Naturalizing With A Criminal Record

Naturalization is the process by which a foreign national becomes a citizen of the United States.  Of course, there are certain requirements that must be met before one can become a U.S. citizen.  Generally speaking, one must be 18 years or older, be a Lawful Permanent Resident (LPR) for at least five years preceding the date of filing the application, have continuously lived in the U.S. for at least five years prior to filing the application, pass an English and Civics exam, and pass a thorough background check.  Among other things, USCIS will look for criminal records, any evidence of threats to national security, and any indication of bad moral character.

Having a criminal record can have a negative effect on your case. Under the Immigration and Naturalization Act, there are certain crimes that make certain lawful permanent residents, deportable. For example, a conviction for possession of a controlled substance, or even certain domestic violence statutes can mean that you will have to fight for your residence in Immigration Court. The crimes that do not make a resident deportable can still have a negative impact on a naturalization application. For example, if someone has a driving under the influence, an immigration officer can and may deny an application for naturalization.

To naturalize, you must have had five years of good moral character preceding the application. The idea of being a person of good moral character is very broad, and includes factors such as whether you have paid your taxes, and whether you have been arrested and convicted of a crime. Generally speaking, you should wait five years until after you are convicted of a crime. Of course, whether you should or should not apply sooner than that depends on the type of crime you have on your record, and even the sentence you received.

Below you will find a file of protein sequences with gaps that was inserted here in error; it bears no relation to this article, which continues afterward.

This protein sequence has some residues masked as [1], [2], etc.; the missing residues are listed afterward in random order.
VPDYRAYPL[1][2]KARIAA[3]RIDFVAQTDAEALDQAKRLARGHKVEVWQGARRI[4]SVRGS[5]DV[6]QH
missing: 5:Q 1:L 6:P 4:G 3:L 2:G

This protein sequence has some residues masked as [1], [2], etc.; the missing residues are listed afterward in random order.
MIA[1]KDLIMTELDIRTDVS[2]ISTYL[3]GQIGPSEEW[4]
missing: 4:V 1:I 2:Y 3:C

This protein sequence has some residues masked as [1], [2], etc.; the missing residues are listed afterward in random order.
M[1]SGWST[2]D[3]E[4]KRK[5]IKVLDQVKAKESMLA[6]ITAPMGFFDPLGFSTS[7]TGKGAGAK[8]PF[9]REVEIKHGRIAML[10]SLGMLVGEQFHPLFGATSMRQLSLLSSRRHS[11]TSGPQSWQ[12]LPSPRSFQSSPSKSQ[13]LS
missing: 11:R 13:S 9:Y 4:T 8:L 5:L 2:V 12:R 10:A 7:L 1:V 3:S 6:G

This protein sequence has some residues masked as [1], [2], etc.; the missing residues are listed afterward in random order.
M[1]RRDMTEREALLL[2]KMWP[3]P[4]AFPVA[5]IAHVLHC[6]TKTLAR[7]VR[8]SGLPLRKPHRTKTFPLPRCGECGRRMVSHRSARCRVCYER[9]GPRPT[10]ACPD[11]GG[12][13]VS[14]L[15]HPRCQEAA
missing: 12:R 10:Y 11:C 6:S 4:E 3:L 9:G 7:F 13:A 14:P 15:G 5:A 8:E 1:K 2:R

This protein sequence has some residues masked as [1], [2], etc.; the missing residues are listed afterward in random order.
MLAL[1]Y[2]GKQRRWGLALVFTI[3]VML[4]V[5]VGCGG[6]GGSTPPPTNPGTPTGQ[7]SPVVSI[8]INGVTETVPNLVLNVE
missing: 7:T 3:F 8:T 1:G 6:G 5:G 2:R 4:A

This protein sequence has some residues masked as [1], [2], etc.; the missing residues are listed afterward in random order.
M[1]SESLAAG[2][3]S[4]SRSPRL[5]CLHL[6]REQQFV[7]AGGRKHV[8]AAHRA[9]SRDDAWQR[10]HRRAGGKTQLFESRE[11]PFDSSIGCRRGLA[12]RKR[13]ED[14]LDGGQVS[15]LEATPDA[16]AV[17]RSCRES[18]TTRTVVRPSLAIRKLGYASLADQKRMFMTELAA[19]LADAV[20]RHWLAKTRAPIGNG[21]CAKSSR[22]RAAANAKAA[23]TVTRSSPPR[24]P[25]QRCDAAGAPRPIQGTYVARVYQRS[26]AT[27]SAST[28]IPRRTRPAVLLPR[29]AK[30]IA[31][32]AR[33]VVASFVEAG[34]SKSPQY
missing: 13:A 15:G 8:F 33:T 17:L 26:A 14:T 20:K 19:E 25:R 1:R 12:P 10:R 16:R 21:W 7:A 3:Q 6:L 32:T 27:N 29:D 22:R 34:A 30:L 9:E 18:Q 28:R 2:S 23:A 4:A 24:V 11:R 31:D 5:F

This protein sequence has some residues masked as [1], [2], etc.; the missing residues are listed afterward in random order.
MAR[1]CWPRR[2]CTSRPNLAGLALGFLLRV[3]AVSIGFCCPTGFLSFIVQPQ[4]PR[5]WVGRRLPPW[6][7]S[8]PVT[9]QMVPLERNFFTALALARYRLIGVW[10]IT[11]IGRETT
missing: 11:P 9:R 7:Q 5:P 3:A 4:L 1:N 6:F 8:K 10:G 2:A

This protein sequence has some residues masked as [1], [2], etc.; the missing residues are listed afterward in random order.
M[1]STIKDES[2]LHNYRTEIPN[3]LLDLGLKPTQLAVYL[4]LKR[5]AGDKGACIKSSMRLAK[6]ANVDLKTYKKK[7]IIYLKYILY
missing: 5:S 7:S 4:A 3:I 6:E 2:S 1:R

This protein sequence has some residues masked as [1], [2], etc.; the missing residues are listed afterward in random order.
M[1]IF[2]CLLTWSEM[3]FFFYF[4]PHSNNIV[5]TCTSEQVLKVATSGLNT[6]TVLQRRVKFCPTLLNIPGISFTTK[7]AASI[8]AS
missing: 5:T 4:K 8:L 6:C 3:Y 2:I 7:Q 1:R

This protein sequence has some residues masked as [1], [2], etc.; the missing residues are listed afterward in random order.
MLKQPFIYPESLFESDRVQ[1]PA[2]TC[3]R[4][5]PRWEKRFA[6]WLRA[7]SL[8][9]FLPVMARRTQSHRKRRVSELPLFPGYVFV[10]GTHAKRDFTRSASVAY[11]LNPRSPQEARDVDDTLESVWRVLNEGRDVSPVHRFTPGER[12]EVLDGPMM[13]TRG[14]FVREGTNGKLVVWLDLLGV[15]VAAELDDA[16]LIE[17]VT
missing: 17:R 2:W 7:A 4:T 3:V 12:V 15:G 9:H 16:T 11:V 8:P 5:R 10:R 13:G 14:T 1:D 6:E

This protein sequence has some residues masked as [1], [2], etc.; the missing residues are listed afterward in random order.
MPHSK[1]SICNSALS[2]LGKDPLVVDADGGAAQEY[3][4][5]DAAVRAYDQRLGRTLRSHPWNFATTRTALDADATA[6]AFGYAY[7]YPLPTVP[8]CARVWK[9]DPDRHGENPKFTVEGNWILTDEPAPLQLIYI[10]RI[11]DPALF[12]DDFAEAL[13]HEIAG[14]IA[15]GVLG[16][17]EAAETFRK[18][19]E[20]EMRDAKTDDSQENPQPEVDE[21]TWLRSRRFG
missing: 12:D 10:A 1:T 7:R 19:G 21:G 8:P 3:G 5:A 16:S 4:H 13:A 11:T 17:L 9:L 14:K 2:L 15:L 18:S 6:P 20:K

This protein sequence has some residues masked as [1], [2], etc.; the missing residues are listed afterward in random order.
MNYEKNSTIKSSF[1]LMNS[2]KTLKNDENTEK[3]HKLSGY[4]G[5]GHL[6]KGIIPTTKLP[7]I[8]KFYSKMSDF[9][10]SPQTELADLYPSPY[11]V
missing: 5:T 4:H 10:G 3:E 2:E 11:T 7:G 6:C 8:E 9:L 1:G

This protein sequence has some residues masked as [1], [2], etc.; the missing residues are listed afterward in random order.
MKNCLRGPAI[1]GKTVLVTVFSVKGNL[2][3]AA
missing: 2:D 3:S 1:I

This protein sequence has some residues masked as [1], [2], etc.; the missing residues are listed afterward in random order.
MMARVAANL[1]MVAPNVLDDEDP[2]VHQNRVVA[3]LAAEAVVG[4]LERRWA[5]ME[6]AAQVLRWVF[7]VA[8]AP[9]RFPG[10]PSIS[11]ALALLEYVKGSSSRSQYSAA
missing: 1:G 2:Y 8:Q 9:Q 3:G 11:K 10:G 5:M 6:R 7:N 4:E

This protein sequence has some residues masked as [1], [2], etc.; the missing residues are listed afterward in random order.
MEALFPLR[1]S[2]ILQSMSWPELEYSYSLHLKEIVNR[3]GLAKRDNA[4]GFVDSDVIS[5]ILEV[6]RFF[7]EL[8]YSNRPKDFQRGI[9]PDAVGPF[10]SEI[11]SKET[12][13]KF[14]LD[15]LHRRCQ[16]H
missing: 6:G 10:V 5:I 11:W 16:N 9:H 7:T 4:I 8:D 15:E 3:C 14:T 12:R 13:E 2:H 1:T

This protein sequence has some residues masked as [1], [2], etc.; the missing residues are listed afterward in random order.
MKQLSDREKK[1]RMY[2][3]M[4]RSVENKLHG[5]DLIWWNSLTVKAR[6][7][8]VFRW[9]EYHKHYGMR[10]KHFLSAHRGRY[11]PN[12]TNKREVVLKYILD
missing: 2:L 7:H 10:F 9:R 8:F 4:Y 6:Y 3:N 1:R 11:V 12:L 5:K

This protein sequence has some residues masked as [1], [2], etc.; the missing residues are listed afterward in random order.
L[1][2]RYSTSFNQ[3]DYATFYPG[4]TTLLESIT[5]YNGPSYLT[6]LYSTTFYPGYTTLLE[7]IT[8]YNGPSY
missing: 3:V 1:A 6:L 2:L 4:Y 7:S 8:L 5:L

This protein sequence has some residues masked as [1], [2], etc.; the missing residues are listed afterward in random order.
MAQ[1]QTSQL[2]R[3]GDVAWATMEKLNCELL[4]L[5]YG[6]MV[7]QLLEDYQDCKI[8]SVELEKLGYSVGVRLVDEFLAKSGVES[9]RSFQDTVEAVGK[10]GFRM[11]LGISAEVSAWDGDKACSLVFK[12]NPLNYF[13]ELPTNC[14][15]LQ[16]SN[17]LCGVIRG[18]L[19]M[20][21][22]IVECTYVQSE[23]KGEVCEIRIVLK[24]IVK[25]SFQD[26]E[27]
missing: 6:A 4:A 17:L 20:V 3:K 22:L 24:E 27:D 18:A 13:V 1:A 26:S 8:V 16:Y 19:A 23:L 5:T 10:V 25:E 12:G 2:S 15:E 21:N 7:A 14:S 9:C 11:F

There are certain benefits to naturalizing, rather than remaining an LPR.  Once a U.S. citizen, you can vote, petition other family members to come to the U.S. immediately, have your children born abroad derive citizenship, receive government assistance while traveling abroad, and qualify for federal jobs.  Further, it is a way to show patriotism, and even shield yourself from any future removal/deportation risks. You should always speak to an attorney if you are interested in applying for naturalization and have a crime on your record.

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